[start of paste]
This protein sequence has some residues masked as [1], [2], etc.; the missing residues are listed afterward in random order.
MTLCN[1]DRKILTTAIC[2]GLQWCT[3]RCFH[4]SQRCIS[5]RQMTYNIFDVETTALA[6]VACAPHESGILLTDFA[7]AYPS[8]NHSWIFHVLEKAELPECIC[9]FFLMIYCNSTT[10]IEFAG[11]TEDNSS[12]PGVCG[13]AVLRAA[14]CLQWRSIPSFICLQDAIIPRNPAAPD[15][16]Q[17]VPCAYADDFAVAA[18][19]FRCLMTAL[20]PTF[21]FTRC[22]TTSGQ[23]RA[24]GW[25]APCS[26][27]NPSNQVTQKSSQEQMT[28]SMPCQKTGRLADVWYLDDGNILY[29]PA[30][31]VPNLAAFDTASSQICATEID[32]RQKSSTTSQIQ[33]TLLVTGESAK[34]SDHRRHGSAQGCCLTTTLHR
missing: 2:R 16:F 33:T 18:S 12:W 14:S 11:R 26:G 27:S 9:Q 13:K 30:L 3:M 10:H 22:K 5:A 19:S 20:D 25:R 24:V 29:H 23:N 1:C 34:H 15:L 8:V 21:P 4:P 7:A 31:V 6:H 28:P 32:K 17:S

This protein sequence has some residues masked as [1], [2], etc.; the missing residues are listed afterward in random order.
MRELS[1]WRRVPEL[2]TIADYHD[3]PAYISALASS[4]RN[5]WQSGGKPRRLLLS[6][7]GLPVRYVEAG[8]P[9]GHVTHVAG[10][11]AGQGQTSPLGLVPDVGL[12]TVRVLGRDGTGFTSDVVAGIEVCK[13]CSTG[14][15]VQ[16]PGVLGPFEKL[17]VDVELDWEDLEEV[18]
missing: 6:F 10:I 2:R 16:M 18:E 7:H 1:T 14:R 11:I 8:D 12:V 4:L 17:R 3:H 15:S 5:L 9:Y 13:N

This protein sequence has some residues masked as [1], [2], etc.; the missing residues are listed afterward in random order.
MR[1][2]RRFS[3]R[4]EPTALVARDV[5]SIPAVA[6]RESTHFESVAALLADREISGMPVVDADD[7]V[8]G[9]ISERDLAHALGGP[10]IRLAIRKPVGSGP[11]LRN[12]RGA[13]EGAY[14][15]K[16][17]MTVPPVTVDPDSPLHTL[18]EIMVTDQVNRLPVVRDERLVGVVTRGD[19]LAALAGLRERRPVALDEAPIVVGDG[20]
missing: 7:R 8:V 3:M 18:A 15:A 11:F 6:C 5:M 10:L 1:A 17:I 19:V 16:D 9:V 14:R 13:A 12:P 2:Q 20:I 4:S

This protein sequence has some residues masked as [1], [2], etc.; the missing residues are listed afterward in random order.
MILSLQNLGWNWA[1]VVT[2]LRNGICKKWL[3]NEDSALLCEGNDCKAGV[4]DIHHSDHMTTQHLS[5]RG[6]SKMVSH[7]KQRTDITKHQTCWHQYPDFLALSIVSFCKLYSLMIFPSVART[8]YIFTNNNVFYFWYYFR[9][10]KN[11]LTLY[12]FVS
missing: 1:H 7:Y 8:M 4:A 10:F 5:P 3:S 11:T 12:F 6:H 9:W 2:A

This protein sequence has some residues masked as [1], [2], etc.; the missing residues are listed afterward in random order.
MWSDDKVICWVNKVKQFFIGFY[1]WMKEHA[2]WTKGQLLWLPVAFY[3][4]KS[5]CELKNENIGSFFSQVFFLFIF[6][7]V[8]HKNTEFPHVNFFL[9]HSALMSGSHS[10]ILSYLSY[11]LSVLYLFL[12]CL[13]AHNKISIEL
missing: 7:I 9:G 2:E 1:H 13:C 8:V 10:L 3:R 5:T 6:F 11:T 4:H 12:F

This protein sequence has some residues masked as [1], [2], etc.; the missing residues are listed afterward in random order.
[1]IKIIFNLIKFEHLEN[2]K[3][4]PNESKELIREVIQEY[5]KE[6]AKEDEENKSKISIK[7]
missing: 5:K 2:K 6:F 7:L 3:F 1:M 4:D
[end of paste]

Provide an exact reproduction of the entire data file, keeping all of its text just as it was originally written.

This protein sequence has some residues masked as [1], [2], etc.; the missing residues are listed afterward in random order.
MTLCN[1]DRKILTTAIC[2]GLQWCT[3]RCFH[4]SQRCIS[5]RQMTYNIFDVETTALA[6]VACAPHESGILLTDFA[7]AYPS[8]NHSWIFHVLEKAELPECIC[9]FFLMIYCNSTT[10]IEFAG[11]TEDNSS[12]PGVCG[13]AVLRAA[14]CLQWRSIPSFICLQDAIIPRNPAAPD[15][16]Q[17]VPCAYADDFAVAA[18][19]FRCLMTAL[20]PTF[21]FTRC[22]TTSGQ[23]RA[24]GW[25]APCS[26][27]NPSNQVTQKSSQEQMT[28]SMPCQKTGRLADVWYLDDGNILY[29]PA[30][31]VPNLAAFDTASSQICATEID[32]RQKSSTTSQIQ[33]TLLVTGESAK[34]SDHRRHGSAQGCCLTTTLHR
missing: 2:R 16:F 33:T 18:S 12:W 14:S 11:R 26:G 27:S 9:Q 13:K 30:L 3:M 10:H 22:K 5:A 19:S 20:D 25:R 24:V 29:H 23:N 1:C 34:H 15:L 8:V 21:P 4:P 7:A 31:V 6:H 28:P 32:K 17:S

This protein sequence has some residues masked as [1], [2], etc.; the missing residues are listed afterward in random order.
MRELS[1]WRRVPEL[2]TIADYHD[3]PAYISALASS[4]RN[5]WQSGGKPRRLLLS[6][7]GLPVRYVEAG[8]P[9]GHVTHVAG[10][11]AGQGQTSPLGLVPDVGL[12]TVRVLGRDGTGFTSDVVAGIEVCK[13]CSTG[14][15]VQ[16]PGVLGPFEKL[17]VDVELDWEDLEEV[18]
missing: 6:F 10:I 2:R 16:M 18:E 7:H 1:T 14:R 11:I 8:D 12:V 4:L 17:R 3:H 15:S 5:L 9:Y 13:N

This protein sequence has some residues masked as [1], [2], etc.; the missing residues are listed afterward in random order.
MR[1][2]RRFS[3]R[4]EPTALVARDV[5]SIPAVA[6]RESTHFESVAALLADREISGMPVVDADD[7]V[8]G[9]ISERDLAHALGGP[10]IRLAIRKPVGSGP[11]LRN[12]RGA[13]EGAY[14][15]K[16][17]MTVPPVTVDPDSPLHTL[18]EIMVTDQVNRLPVVRDERLVGVVTRGD[19]LAALAGLRERRPVALDEAPIVVGDG[20]
missing: 7:R 8:V 3:M 18:A 15:A 11:F 6:C 5:M 10:L 1:A 17:I 19:V 16:D 9:V 14:R 13:A 12:P 2:Q 20:I 4:S

This protein sequence has some residues masked as [1], [2], etc.; the missing residues are listed afterward in random order.
MILSLQNLGWNWA[1]VVT[2]LRNGICKKWL[3]NEDSALLCEGNDCKAGV[4]DIHHSDHMTTQHLS[5]RG[6]SKMVSH[7]KQRTDITKHQTCWHQYPDFLALSIVSFCKLYSLMIFPSVART[8]YIFTNNNVFYFWYYFR[9][10]KN[11]LTLY[12]FVS
missing: 1:H 7:Y 8:M 4:A 10:F 5:P 3:S 11:T 12:F 6:H 9:W 2:A

This protein sequence has some residues masked as [1], [2], etc.; the missing residues are listed afterward in random order.
MWSDDKVICWVNKVKQFFIGFY[1]WMKEHA[2]WTKGQLLWLPVAFY[3][4]KS[5]CELKNENIGSFFSQVFFLFIF[6][7]V[8]HKNTEFPHVNFFL[9]HSALMSGSHS[10]ILSYLSY[11]LSVLYLFL[12]CL[13]AHNKISIEL
missing: 7:I 9:G 2:E 1:H 13:C 8:V 10:L 3:R 5:T 6:F 11:T 4:H 12:F

This protein sequence has some residues masked as [1], [2], etc.; the missing residues are listed afterward in random order.
[1]IKIIFNLIKFEHLEN[2]K[3][4]PNESKELIREVIQEY[5]KE[6]AKEDEENKSKISIK[7]
missing: 5:K 2:K 6:F 7:L 3:F 1:M 4:D